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Throughout the 2021-22 academic year, we will be prioritising face to face teaching as part of a blended learning approach that builds on the lessons learned over the course of the Coronavirus pandemic. Teaching will vary between online and on-campus delivery through the year, and you should read guidance from the academic department for details of how this will work for a particular module. You can find out more about the University’s overall response to Coronavirus at: https://warwick.ac.uk/coronavirus.

ST227-10 Stochastic Processes

Department
Statistics
Level
Undergraduate Level 2
Module leader
Paul Jenkins
Credit value
10
Module duration
10 weeks
Assessment
Multiple
Study location
University of Warwick main campus, Coventry
Introductory description

This module introduces stochastic processes in discrete time and space. It is core for students with their home department in Statistics. It is available as an option or unusual option for other students.

Pre-requisites:
Statistics Students: ST119 Probability 2 AND (MA140 Mathematical Analysis 1 OR MA142 Calculus 1).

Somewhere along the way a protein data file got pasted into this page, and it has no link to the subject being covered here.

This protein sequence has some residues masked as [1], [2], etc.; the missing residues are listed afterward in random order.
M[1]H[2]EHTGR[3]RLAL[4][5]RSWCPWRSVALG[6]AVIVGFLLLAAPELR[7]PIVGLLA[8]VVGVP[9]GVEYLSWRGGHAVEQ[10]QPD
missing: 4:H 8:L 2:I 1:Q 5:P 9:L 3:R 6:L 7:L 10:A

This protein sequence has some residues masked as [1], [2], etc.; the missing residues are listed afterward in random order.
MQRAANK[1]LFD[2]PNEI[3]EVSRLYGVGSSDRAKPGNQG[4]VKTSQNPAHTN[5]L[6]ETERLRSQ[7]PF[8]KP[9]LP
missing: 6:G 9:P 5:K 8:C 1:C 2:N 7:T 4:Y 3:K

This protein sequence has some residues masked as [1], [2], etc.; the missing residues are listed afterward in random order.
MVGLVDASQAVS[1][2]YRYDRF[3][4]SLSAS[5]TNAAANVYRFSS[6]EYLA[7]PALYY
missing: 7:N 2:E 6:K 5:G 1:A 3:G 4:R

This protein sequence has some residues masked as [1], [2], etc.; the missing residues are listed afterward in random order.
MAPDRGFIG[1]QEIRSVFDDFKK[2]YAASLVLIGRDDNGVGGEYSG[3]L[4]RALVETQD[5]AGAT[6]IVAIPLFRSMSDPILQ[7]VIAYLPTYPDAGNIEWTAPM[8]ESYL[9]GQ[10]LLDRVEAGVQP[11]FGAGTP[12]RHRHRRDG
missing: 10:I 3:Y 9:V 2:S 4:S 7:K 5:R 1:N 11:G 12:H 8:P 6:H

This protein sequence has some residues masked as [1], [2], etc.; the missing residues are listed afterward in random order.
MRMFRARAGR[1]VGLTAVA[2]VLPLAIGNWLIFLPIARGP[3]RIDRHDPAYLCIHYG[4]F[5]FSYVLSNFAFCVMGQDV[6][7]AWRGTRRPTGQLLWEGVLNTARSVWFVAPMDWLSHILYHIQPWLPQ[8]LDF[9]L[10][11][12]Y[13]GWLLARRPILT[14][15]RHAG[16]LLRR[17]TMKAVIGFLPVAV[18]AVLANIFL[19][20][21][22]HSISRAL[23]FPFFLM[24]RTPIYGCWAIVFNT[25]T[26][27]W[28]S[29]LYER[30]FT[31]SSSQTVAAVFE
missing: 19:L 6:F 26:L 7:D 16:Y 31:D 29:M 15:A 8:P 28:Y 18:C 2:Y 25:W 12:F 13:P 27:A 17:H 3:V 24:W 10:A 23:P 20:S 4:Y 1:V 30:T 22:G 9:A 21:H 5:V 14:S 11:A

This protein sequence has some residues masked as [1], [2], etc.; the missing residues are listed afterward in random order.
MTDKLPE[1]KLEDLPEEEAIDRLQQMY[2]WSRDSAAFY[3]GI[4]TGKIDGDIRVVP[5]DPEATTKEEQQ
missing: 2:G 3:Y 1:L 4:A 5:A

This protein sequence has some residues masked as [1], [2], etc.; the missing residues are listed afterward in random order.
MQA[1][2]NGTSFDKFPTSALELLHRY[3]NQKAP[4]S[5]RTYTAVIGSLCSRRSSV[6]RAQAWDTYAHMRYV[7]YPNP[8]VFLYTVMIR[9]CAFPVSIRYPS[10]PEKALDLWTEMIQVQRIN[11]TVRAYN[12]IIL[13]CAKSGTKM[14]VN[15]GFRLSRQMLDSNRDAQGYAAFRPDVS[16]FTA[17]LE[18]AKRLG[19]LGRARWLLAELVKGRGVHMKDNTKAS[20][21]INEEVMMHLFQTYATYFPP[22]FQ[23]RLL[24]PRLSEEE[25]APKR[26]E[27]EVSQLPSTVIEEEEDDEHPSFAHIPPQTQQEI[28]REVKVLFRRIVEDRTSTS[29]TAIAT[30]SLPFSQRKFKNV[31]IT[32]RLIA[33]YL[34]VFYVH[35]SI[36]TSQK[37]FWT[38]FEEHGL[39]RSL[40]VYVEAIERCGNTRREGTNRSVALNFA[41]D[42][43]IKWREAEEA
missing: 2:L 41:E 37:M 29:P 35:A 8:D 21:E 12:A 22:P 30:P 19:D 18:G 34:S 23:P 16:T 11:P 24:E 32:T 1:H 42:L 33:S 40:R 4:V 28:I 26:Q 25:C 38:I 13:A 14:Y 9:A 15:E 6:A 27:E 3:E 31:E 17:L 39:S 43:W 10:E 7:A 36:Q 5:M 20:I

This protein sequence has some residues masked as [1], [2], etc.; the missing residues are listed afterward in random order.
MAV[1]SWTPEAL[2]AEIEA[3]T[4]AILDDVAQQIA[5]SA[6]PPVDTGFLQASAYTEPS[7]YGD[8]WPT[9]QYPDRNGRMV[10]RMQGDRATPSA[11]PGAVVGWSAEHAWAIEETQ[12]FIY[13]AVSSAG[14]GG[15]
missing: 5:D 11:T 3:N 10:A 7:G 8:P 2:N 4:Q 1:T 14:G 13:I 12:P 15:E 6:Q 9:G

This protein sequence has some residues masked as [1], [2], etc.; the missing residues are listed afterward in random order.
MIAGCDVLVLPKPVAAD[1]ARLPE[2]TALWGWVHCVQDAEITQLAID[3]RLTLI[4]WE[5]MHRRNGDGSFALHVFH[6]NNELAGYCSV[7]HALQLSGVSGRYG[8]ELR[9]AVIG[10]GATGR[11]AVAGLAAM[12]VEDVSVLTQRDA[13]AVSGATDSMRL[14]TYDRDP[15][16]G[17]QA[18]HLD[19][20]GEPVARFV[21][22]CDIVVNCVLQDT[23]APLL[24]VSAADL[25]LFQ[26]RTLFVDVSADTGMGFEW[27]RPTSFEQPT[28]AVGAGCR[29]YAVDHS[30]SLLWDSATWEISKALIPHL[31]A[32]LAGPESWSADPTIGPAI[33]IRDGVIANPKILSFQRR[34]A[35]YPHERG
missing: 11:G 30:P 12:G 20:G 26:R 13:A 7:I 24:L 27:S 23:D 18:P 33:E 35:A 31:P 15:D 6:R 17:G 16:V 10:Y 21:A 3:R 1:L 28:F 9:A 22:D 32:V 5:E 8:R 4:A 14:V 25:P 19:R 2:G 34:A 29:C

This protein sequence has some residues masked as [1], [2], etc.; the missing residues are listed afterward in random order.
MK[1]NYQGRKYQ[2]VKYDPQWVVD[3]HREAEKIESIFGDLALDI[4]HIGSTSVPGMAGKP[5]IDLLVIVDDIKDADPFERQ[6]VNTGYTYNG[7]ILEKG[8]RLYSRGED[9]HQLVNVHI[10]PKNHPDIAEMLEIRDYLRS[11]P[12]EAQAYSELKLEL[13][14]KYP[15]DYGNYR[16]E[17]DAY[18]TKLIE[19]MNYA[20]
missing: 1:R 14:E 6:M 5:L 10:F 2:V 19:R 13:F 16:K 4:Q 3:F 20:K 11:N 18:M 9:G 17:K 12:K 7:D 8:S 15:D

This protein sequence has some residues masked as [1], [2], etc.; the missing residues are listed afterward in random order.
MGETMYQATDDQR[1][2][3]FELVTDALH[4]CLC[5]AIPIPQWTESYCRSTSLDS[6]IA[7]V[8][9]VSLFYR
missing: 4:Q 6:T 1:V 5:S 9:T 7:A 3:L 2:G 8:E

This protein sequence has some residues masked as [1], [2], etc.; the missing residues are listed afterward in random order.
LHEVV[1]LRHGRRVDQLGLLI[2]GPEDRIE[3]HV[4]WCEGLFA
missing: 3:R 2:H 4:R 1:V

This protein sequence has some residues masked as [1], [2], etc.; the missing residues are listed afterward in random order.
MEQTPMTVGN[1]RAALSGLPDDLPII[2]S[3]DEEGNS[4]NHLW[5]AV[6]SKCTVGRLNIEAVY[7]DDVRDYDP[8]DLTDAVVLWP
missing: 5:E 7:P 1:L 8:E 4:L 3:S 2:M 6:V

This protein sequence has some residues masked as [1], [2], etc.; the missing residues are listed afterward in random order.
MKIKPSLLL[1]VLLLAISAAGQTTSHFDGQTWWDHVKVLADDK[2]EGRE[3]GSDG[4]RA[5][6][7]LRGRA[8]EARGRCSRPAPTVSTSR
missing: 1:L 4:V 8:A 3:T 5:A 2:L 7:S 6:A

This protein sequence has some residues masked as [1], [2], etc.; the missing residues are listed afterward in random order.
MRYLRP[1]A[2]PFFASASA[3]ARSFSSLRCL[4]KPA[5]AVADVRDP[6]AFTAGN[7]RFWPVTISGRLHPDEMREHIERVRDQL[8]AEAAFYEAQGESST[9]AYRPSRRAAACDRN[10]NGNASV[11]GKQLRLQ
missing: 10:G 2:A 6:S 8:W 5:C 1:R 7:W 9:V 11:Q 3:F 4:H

Non-Statistics Students: ST120 Introduction to Probability AND (MA141 Analysis 1 or equivalent).

Leads to:
ST333 Applied Stochastic Processes
ST406 Applied Stochastic Processes with Advanced Topics.

Module web page

Module aims

To introduce the idea of a stochastic process, and to show how simple probability and matrix theory can be used to build this notion into a beautiful and useful piece of applied mathematics.

Loosely speaking, a stochastic or random process is any measurable phenomenon which develops randomly in time. Only the simplest models will be considered in this course, namely those where the process moves by a sequence of jumps in discrete time steps. We will focus on Markov chains, which use the idea of conditional probability to provide a flexible and widely applicable family of random processes; and random walks, which serve as fundamental building blocks for constructing other processes as well as being important in their own right. Such processes are common tools in economics, biology, psychology, and operations research, so they are very useful as well as attractive and interesting theories.

Outline syllabus

This is an indicative module outline only to give an indication of the sort of topics that may be covered. Actual sessions held may differ.

This module introduces the study of random processes in time. The module covers

  1. Brief review of fundamental probability notions.